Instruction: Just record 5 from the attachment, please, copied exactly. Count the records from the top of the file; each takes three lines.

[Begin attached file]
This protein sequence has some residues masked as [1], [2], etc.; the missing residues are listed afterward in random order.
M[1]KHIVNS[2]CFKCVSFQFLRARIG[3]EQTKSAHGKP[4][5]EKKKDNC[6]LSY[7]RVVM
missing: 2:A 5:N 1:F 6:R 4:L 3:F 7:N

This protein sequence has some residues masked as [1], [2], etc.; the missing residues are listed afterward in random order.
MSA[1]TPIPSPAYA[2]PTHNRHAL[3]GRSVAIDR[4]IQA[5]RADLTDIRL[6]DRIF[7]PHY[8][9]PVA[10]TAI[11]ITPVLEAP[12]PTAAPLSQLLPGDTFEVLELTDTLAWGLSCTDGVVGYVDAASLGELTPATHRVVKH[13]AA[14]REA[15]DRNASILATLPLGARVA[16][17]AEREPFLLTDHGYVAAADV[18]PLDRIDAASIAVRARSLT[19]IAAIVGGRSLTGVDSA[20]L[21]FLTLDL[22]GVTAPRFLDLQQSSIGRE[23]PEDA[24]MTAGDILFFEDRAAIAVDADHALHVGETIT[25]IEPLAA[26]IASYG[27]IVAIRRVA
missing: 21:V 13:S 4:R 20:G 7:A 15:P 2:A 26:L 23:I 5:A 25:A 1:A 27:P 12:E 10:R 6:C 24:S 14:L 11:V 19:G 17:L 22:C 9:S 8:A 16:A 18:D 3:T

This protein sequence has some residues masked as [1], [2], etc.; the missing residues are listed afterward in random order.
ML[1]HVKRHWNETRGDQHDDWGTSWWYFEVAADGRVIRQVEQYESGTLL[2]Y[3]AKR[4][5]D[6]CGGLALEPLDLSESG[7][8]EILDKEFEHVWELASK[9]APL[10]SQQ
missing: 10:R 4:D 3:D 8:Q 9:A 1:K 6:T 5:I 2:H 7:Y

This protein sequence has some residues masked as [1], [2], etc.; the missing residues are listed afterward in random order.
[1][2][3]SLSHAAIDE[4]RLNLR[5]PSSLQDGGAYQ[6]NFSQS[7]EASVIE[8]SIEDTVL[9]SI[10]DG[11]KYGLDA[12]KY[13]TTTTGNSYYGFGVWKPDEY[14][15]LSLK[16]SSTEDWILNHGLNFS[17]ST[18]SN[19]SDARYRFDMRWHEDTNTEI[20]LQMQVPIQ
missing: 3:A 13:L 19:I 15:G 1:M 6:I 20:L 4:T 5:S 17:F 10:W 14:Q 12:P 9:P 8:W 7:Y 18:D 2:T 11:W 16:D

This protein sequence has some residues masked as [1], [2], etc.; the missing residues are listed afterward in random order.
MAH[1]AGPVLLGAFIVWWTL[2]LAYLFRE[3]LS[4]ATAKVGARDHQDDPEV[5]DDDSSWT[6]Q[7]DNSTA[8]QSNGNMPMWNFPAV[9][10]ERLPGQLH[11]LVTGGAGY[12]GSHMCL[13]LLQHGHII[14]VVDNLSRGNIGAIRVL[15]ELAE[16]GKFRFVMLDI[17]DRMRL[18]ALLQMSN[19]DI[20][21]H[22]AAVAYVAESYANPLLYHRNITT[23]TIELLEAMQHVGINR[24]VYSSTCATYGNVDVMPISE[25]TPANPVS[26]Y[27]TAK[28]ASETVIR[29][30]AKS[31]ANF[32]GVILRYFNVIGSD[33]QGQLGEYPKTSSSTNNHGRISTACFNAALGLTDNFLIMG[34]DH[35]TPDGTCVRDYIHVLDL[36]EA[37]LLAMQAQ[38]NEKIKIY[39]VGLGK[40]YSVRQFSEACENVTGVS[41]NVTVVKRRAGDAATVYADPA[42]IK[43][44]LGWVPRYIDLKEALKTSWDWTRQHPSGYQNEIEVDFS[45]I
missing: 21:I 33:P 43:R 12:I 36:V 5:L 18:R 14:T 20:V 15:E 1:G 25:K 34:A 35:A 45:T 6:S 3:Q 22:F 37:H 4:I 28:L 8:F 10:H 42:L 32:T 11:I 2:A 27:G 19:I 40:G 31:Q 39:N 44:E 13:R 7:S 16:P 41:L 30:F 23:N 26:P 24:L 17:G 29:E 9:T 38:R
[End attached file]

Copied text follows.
This protein sequence has some residues masked as [1], [2], etc.; the missing residues are listed afterward in random order.
MAH[1]AGPVLLGAFIVWWTL[2]LAYLFRE[3]LS[4]ATAKVGARDHQDDPEV[5]DDDSSWT[6]Q[7]DNSTA[8]QSNGNMPMWNFPAV[9][10]ERLPGQLH[11]LVTGGAGY[12]GSHMCL[13]LLQHGHII[14]VVDNLSRGNIGAIRVL[15]ELAE[16]GKFRFVMLDI[17]DRMRL[18]ALLQMSN[19]DI[20][21]H[22]AAVAYVAESYANPLLYHRNITT[23]TIELLEAMQHVGINR[24]VYSSTCATYGNVDVMPISE[25]TPANPVS[26]Y[27]TAK[28]ASETVIR[29][30]AKS[31]ANF[32]GVILRYFNVIGSD[33]QGQLGEYPKTSSSTNNHGRISTACFNAALGLTDNFLIMG[34]DH[35]TPDGTCVRDYIHVLDL[36]EA[37]LLAMQAQ[38]NEKIKIY[39]VGLGK[40]YSVRQFSEACENVTGVS[41]NVTVVKRRAGDAATVYADPA[42]IK[43][44]LGWVPRYIDLKEALKTSWDWTRQHPSGYQNEIEVDFS[45]I
missing: 21:I 33:P 43:R 12:I 36:V 5:L 18:R 14:T 20:V 15:E 1:G 25:K 34:A 35:A 45:T 6:S 3:Q 22:F 37:H 4:I 28:L 8:F 10:H 42:L 32:T 11:I 2:A 27:G 19:I 40:G 31:Q 39:N 44:E 13:R 7:S 16:P 41:L 30:F 23:N 26:P 24:L 17:G 29:E 9:T 38:R